Decreased kidney function in a community-based cohort of HIV-infected and HIV-negative individuals in rakai, Uganda

Research output: Contribution to journalArticlepeer-review

Abstract

Background: High prevalences of reduced glomerular filtration rate (GFR) have been reported from HIV-infected individuals in sub-Saharan Africa when initiating antiretroviral therapy. However little is known about natural history HIV-related kidney disease or about background rates of reduced GFR in HIV-negative individuals in this region. Methods: We estimated GFR from first and last available stored serum samples from 1202 HIV-infected and 664 age-matched and sex-matched HIV-negative individuals in a community-based cohort of HIV-infected and HIV-negative individuals in Rakai, Uganda, between 1994 and 2003. We assessed the prevalence and incidence of mildly (60-89 ml•min•1.73 m) and moderately (<60 ml•min•1.73 m) reduced GFR using standard analytical methods. Results: At baseline, 8.4% of HIV-infected and 4.7% of HIV-negative individuals had mildly or moderately reduced GFR (P = 0.002). During follow-up, the rates of decline to a lower GFR category were of 32.4 and 20.3 per 1000 person-years in HIV-infected and HIV-negative subjects, respectively (P = 0.019). Conclusions: In an unselected community sample of HIV-infected individuals followed in Rakai, Uganda, before the availability of antiretroviral therapy, the prevalence of decreased GFR and the incidence of a decline in GFR category during follow-up were both significantly higher in HIV-infected subjects compared with HIV-negative subjects, although moderately reduced GFR was uncommon.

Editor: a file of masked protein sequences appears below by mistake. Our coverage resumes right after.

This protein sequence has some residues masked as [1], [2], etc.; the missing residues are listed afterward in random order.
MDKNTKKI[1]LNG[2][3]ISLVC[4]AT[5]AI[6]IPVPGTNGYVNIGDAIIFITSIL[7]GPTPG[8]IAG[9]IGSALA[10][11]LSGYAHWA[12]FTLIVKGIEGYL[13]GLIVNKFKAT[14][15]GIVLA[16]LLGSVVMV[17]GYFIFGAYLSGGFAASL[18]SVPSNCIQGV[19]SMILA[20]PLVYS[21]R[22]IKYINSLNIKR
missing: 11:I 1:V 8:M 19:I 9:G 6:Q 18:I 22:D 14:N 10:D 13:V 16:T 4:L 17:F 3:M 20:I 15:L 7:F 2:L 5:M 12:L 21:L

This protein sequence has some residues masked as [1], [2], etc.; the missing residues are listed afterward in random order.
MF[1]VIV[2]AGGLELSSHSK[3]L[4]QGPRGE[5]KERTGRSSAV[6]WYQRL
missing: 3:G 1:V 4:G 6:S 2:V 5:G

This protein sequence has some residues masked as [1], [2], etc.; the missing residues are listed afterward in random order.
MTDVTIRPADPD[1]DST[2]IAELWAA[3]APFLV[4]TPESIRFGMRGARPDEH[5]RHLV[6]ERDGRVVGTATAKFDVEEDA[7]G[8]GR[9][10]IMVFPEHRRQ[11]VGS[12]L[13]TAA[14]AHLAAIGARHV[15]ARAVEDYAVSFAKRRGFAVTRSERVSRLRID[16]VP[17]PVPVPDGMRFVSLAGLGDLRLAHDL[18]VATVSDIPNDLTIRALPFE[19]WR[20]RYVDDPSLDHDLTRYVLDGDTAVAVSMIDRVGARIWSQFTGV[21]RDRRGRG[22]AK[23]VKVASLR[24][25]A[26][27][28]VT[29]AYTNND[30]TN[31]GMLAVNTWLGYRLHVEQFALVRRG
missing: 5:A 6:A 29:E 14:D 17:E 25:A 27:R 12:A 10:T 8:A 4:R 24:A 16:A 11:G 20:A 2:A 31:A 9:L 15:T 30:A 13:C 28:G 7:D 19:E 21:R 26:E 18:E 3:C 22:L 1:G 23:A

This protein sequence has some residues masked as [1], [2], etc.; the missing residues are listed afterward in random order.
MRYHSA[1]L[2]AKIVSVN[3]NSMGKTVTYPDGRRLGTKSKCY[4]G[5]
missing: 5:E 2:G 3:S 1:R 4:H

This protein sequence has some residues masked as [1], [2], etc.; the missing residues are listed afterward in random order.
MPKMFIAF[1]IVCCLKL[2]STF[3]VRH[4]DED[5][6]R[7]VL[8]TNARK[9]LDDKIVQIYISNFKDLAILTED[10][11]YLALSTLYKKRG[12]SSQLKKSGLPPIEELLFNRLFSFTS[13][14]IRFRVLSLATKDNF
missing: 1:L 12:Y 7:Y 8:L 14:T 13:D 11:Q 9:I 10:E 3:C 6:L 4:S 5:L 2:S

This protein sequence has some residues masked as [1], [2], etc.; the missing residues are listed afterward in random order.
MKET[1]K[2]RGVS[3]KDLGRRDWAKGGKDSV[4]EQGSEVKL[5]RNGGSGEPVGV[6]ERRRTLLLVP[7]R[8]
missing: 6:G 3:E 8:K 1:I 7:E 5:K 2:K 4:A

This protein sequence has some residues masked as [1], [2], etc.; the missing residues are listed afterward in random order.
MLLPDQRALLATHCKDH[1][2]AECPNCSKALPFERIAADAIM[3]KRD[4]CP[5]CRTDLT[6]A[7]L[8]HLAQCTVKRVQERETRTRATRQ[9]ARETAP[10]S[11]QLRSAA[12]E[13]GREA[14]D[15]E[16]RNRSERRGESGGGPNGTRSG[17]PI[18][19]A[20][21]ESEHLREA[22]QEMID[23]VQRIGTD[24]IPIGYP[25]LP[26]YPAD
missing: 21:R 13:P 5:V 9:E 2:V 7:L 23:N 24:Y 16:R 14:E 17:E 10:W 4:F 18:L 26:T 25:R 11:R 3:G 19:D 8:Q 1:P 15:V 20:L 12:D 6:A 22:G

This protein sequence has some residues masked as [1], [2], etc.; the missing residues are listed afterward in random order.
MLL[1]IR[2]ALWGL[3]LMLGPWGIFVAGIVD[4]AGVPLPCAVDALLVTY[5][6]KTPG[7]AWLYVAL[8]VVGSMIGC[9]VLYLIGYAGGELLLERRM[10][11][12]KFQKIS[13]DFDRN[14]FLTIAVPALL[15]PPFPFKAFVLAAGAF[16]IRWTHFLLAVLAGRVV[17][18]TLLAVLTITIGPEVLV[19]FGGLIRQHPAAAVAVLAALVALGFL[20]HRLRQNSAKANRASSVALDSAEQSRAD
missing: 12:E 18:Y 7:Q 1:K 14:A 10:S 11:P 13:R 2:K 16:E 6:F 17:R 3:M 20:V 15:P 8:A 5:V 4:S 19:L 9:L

Original languageEnglish (US)
Pages (from-to)491-494
Number of pages4
JournalJournal of acquired immune deficiency syndromes
Volume55
Issue number4
DOIs
StatePublished - Dec 1 2010

Keywords

  • Africa
  • HIV infection
  • Uganda
  • chronic kidney disease
  • cohort study

ASJC Scopus subject areas

  • Infectious Diseases
  • Pharmacology (medical)

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